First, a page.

Tuesday, September 18, 2007

Dinner with Friends . . .

I worked in Manhattan yesterday and, after an 11 hour work day, went to grab dinner with two good friends and former co-workers, Kate and Jason. Kate and Jason knew me when I was at my absolute heaviest. They were there when I announced I would have gastric bypass surgery in the fall of 2005 and they were there when my insurance company said "Not so fast, fat man." They have always been good friends and always supported me and encouraged me.

I last saw Kate and Jason about four weeks after my surgery. We went to lunch. I brought a Rubbermaid container with some pureed chicken and peas in it. They ordered burgers and fries and milkshakes. They finished all of it. And faster than I ate my blended goodness. We laughed about what my life of eating had become compared to the "Good Old Days."

Fast forward to last night . . . Kate almost CRIED when she saw me on the street. She could not get over the emotion of how different I looked or how much better I looked. Jason, a reserved man with little to say about most things "superficial" even gushed about how I looked and how happy he was for me.

They had burgers again - with tater tots. I had a chicken breast with a little mult-grain roll (I can't get regular, people!) and some reduced fat mayo. I ate about four bites and was full from the stupid bread (one of these days I'm going to blog about how much I have come to HATE bread). Not surprisingly, the converstation turned to my diet and how I eat and what I eat and how I eat it. It's pretty typical now. My parents and I had the same talk this weekend and I had lunch with some co-workers last week that asked the same questions. It is interesting to me that people "understand" how gastric bypass works (BIG stomach ===> little pouch) but disconnect on why you aren't really eating anything.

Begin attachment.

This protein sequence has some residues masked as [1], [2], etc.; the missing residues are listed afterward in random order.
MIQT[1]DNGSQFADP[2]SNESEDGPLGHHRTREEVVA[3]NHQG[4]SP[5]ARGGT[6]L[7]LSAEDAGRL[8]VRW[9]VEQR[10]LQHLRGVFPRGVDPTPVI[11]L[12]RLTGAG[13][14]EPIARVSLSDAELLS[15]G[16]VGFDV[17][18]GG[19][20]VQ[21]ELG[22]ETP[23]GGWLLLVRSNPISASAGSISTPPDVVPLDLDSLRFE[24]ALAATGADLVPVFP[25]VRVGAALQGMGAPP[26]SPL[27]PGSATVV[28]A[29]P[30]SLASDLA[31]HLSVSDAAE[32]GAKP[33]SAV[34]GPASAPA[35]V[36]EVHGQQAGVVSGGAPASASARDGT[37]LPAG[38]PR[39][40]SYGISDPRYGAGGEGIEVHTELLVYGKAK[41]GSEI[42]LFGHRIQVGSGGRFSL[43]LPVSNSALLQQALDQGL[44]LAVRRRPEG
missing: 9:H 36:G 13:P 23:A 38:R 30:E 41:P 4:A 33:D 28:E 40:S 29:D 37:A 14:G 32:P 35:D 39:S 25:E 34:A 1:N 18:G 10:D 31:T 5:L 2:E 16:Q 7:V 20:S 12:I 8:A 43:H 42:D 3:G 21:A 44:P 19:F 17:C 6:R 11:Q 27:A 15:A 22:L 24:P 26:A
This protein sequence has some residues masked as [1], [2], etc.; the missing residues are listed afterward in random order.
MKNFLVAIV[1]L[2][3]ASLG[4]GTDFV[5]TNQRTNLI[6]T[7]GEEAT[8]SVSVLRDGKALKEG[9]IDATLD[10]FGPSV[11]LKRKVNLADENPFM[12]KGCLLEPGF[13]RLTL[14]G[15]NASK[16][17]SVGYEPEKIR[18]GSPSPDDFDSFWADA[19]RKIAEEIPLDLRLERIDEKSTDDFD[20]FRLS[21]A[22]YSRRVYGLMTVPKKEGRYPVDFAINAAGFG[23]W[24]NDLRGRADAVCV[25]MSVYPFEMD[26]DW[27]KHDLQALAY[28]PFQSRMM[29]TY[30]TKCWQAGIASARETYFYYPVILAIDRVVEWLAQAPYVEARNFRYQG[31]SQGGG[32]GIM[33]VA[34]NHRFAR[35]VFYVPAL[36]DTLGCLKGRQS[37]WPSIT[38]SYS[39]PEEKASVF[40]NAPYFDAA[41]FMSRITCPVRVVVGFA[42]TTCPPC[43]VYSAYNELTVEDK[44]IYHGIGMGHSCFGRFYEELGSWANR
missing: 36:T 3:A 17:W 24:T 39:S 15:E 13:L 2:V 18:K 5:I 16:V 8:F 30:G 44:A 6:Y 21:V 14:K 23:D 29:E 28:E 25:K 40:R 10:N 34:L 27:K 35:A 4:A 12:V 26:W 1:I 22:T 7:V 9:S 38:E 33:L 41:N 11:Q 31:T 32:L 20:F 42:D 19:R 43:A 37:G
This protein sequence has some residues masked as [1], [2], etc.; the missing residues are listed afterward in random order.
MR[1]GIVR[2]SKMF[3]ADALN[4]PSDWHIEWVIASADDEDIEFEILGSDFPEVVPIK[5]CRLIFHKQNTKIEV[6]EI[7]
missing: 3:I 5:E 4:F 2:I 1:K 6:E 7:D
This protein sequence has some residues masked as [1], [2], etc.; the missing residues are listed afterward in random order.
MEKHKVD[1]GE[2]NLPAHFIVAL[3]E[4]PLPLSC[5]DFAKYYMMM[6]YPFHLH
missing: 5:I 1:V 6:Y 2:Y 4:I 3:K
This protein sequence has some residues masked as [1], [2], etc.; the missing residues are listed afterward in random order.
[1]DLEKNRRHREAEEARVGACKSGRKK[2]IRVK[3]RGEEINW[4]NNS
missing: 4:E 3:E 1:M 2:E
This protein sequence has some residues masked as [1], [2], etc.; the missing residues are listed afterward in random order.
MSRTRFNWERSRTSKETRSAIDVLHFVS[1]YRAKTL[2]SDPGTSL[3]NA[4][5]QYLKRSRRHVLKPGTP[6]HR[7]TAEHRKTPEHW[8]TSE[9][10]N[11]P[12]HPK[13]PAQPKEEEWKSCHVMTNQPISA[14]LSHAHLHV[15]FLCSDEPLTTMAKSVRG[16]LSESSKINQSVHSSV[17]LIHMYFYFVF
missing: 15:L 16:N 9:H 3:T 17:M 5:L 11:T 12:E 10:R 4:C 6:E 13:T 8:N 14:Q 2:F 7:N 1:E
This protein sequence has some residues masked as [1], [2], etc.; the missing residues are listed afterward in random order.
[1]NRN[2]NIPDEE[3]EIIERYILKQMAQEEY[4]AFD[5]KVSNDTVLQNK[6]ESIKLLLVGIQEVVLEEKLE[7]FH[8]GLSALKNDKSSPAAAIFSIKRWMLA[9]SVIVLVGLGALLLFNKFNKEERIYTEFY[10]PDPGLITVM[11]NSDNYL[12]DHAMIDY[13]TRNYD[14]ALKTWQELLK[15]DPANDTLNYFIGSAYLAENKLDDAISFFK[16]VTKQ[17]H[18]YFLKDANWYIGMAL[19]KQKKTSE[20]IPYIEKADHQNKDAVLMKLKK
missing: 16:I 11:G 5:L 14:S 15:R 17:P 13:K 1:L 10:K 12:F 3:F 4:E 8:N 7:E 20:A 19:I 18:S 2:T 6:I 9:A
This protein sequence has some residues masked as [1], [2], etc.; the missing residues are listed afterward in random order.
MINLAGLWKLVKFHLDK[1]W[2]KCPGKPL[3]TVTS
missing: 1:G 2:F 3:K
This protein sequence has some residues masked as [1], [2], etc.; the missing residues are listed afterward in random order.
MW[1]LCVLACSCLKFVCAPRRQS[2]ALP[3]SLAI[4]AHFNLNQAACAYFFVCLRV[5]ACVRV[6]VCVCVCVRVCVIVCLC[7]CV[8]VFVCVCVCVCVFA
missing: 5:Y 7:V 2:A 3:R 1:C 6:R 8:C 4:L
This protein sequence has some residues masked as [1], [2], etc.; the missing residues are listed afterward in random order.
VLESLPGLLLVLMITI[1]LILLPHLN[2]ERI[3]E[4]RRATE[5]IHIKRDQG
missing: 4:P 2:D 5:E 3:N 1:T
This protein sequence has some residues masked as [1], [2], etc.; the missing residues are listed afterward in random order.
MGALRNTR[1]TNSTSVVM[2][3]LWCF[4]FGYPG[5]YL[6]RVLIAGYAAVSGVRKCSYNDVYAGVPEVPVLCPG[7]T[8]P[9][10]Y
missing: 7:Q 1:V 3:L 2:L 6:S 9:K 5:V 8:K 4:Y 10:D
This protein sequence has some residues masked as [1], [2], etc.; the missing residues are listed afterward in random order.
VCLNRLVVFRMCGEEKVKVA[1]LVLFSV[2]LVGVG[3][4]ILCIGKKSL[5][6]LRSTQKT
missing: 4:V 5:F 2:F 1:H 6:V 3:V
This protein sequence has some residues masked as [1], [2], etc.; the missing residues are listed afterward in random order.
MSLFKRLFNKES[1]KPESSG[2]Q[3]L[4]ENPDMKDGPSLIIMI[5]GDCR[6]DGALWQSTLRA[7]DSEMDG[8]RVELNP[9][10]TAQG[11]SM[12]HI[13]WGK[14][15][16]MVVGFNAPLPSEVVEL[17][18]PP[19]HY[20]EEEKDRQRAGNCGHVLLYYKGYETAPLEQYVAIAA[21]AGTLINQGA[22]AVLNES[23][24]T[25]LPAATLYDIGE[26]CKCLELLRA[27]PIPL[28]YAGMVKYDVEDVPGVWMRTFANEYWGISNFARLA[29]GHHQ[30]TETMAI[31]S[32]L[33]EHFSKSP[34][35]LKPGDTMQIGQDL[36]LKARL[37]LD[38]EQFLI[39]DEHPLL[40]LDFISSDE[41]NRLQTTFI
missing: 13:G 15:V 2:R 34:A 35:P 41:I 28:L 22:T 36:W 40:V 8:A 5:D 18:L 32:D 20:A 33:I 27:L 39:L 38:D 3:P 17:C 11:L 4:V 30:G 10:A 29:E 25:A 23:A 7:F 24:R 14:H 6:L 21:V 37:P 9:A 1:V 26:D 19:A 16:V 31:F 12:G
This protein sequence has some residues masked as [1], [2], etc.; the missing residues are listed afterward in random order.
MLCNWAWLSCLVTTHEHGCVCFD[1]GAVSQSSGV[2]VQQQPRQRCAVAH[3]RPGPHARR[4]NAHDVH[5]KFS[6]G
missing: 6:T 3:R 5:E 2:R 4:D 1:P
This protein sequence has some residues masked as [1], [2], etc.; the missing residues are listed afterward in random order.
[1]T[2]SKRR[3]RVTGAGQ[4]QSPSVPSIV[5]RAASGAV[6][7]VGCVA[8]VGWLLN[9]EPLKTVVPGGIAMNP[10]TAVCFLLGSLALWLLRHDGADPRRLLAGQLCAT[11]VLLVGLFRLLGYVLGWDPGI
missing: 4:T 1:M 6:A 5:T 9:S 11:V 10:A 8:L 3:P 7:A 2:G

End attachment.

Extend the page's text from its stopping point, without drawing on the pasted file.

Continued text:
Words like "weird" and "cool" and "crazy" come up in the conversation and I'm often left feeling like two parts circus freak, one cup medical miracle and a dash of special, for flavor. It feels good though.

I like that I am reconnecting with old friends - showing them a much healthier and much thinner and much more energetic and engaging man than I was for many years. It is interesting to me that I am back to about the weight I was at when I graduated college. My entire professional life (almost 10 years) I have been heavier than I am now. Every co-worker I've ever had, every client, every boss and every reporter meet and greet . . . they've seen a heavier me as a first impression.

My real friends have always been kind. They've seen through the weight and just accepted me. I've made their day from time to time, I've disappointed them, I've been a good friend and I've been a lousy buddy but - like last night - it is good to know that I can still breeze in to a restaurant, have some laugh with good friends, have plenty to talk about and, on a really good night, leave them in tears of delight - just by showing up and being "me."

Thanks for dinner, Kate and Jason. Hope to see you again soon!

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